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United States Department of Agriculture

Agricultural Research Service

Title: Net Merit As a Measure of Lifetime Profit

Author
item VANRADEN, PAUL

Submitted to: AIPL Research Reports
Publication Type: Government Publication
Publication Acceptance Date: November 8, 2000
Publication Date: N/A

Interpretive Summary: Selection of animals to be parents of the next generation of U.S. dairy cattle should be more accurate if all traits of economic value are included in the net merit (NM$) index that is calculated by USDA. Previously, conformation traits affected NM$ of Holstein bulls only through relationships with productive life. For bulls and cows of other breeds and for Holstein cows, conformation traits were not included in NM$. Beginning in August 2000, NM$ became a lifetime profit function that uses actual incomes and expenses as proposed and developed through Project S-284, Genetic Enhancement of Health and Survival for Dairy Cattle, a collaborative research effort of the Southern Association of Agricultural Experiment Station Directors. Two other lifetime merit indexes (fluid merit and cheese merit) also were developed based on fluid milk and cheese market pricing instead of standard milk-fat-protein pricing. All three indexes combine the economic values of an animal's genetic merit for yield (milk, fat, and protein), longevity (productive life), mastitis resistance (somatic cell score), and conformation (udder, feet and legs, and body size composites). The profit function approach lets breeders select for many traits by combining the incomes and expenses for each trait into an accurate measure of overall profit. Producers should use the lifetime merit index that corresponds to the market pricing that they expect a few years in the future when buying breeding stock and 5 years in the future when buying semen.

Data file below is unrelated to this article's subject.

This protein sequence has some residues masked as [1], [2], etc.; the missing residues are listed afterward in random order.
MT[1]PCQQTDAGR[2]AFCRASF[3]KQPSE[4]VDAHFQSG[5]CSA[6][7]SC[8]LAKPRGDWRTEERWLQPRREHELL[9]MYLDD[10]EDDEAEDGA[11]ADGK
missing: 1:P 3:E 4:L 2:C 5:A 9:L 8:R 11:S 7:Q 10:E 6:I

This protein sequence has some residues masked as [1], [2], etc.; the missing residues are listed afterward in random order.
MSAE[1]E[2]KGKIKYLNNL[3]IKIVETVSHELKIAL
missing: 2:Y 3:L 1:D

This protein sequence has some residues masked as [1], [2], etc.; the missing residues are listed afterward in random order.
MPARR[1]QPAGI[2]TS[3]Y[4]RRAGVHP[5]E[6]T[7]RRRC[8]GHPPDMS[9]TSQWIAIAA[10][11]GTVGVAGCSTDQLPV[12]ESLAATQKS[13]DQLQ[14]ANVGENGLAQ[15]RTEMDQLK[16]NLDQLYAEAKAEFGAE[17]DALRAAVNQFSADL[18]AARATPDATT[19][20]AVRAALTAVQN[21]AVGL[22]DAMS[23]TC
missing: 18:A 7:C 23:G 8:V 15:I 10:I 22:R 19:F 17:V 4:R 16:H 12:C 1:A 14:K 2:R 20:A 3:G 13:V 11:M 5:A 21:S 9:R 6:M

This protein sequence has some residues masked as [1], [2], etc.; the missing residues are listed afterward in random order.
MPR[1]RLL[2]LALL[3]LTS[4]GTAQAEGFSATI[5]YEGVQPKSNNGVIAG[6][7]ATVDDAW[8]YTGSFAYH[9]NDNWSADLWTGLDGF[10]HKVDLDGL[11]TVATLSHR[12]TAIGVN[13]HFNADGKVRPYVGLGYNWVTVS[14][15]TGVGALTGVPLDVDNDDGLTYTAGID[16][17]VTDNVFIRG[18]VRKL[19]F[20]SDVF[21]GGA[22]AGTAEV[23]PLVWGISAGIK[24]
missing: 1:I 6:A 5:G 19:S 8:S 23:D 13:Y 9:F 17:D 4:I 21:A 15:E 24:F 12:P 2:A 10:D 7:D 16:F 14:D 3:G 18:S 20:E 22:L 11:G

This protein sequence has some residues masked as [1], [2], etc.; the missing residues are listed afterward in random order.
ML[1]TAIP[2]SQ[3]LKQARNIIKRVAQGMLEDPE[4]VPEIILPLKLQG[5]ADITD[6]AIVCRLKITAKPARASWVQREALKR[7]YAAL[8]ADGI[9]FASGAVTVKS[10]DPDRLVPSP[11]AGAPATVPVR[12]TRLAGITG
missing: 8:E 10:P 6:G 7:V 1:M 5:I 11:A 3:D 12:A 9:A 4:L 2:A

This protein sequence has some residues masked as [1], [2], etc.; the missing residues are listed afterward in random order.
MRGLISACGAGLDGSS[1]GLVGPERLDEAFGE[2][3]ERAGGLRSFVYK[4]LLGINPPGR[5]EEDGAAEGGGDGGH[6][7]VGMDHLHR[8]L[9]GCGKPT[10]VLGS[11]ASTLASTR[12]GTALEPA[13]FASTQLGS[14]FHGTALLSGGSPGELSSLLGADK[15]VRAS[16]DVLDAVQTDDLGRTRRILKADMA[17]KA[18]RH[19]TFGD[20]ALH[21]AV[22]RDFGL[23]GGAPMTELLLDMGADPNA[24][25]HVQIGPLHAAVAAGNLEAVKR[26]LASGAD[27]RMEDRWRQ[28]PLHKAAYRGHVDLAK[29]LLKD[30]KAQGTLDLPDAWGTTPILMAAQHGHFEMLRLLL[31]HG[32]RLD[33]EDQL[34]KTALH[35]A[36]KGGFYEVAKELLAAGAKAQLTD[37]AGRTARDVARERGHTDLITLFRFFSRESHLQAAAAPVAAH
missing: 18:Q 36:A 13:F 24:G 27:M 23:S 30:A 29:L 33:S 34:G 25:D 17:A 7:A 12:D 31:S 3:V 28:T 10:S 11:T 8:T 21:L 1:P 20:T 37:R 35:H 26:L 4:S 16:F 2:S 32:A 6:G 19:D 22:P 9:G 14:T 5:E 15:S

Technical Abstract: Selection of animals to be parents of the next generation of U.S. dairy cattle should be more accurate if all traits of economic value are included in the net merit (NM$) index. Previously, type traits affected NM$ of Holstein bulls only through correlations with productive life. For bulls and cows of other breeds and for Holstein cows, type traits were not included in NM$. Beginning in August 2000, NM$ became a lifetime profit function that uses actual incomes and expenses as proposed and developed through Project S-284, Genetic Enhancement of Health and Survival for Dairy Cattle. Incomes and expenses that repeat for each lactation are multiplied by the cow's expected number of lactations, which results in a nonlinear profit function based on an animal's genetic merit for yield (milk, fat, and protein), longevity (productive life), mastitis resistance (somatic cell score), and conformation (udder, feet and legs, and body size composites) through the combination of three subindexes: Yield$, Udder$, and Other$. Two other lifetime merit indexes (fluid merit and cheese merit) also were developed based on fluid milk and cheese market pricing instead of standard milk-fat-protein pricing. A linear approximation of the nonlinear function is used to calculate the official values for the three lifetime merit indexes. The profit function approach lets breeders select for many traits by combining the incomes and expenses for each trait into an accurate measure of overall profit. Producers should use the lifetime merit index that corresponds to the market pricing that they expect a few years in the future when buying breeding stock and 5 years in the future when buying semen.

Last Modified: 7/25/2014
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